Today is the last work day before the NHL Trade Deadline Day. There are a lot of question marks for the Flyers going into this weekend, and there are a few comparable trades we can look at to gauge the market. To recap:
Blackhawks receive: F Andrew Ladd, two warm bodies to stash in the minors
Jets receive: F Marko Dano, 2016 1st round pick, conditional 2018 3rd round pickThat was the big trade for yesterday in the forward rental market. Guys like Loui Eriksson, Radim Vrbata, and Sam Gagner will fetch less of a return. But with Ladd's trade setting the bar so high, any high-level forward rental should fetch a decent return in terms of picks and prospects.
Canucks receive: D Philip Larsen
Oilers receive: 2017 5th round pickThis is about as meaningless a trade as anyone can possibly make. Larsen doesn't even have a HERO chart on HockeyViz (editor's note: because he plays in the KHL), and a 5th round pick in next year's draft is about as worthless as draft picks come. To put on my analyst hat, I imagine this is just Vancouver acquiring a warm body to fill Dan Hamhuis' skates when the trade him (editor's note: nope, probably just taking a flier on a Euro prospect).
Capitals receive: D Mike Weber
Sabres receive: 2017 3rd round pickThis is a step up from the Larsen trade, but it's definitely not a big step. A third rounder, while it may turn into Shayne Gostisbehere, will more likely turn into nothing. Mike Weber is pretty much nothing, he gets paid $2 million with a cap hit of $1.6 million, and his contract expires this summer:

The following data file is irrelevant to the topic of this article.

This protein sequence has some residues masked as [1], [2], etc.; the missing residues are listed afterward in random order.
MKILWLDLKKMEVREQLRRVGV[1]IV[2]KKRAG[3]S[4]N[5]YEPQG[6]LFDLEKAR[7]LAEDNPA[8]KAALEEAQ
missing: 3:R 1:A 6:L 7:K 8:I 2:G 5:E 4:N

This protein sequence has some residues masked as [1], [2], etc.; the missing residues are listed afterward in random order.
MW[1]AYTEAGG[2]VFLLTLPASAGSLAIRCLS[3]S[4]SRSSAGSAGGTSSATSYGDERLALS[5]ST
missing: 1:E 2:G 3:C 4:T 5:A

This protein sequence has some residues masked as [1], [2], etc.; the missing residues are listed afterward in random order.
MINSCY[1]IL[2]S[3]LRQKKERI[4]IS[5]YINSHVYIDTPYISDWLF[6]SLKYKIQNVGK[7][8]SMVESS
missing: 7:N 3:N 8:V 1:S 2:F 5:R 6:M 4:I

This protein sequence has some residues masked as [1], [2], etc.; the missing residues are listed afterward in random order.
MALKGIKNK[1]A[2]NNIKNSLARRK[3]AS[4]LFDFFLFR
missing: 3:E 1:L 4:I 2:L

And that's it for the past few days. Obviously, you would expect the activity level to skyrocket now that Ladd has found a new home. This is the time of the year where Bob McKenzie and Darren Dreger earn their keep (and their Twitter followers).
We have comparables for cheap bottom-pairing defensemen and for top-six wingers, so let's take a look at what we can expect for some names that are on the block in Philly.
Forward Sam Gagner
Gagner is the closest the Flyers can come to Andrew Ladd in the forward rental market. He's clearly not as talented or as experienced, but - as we've seen the past week or so - he has the skill to contribute as a top-nine winger.
It would be extremely unrealistic to expect a return like Winnipeg's. If I were a Maple Leafs fan, maybe I'd suggest we trade Gagner to the Devils for prospect Pavel Zacha and a first round pick.
But since I'm not an idiot, I'd expect less than half of Ladd's return if Hextall shipped Gagner out. He's not proven in the playoffs, he's a significantly smaller player, and the playoffs tend to value size over hands.
That potential return, coupled with the recent emergence of the Schenn-Gagner duo, makes me question if we should trade Gagner at all. Yes, it'd be nice to net another second- or third-round pick. But he's contributing as a top six forward now, and he's going to provide a lot of lineup flexibility when Claude Giroux returns from his concussion.
Verdict: Don't trade him. Let's ride out the year, make a push for the Wild Card, and see if Sammer (new nickname) will take a hometown discount to play with his boy Brayden for a few more years.
Defenseman Radko Gudas
My biggest point with Gudas is the NHL's RFA compensation rules - if someone tries to sign him away from us this summer, they have to send a draft pick back: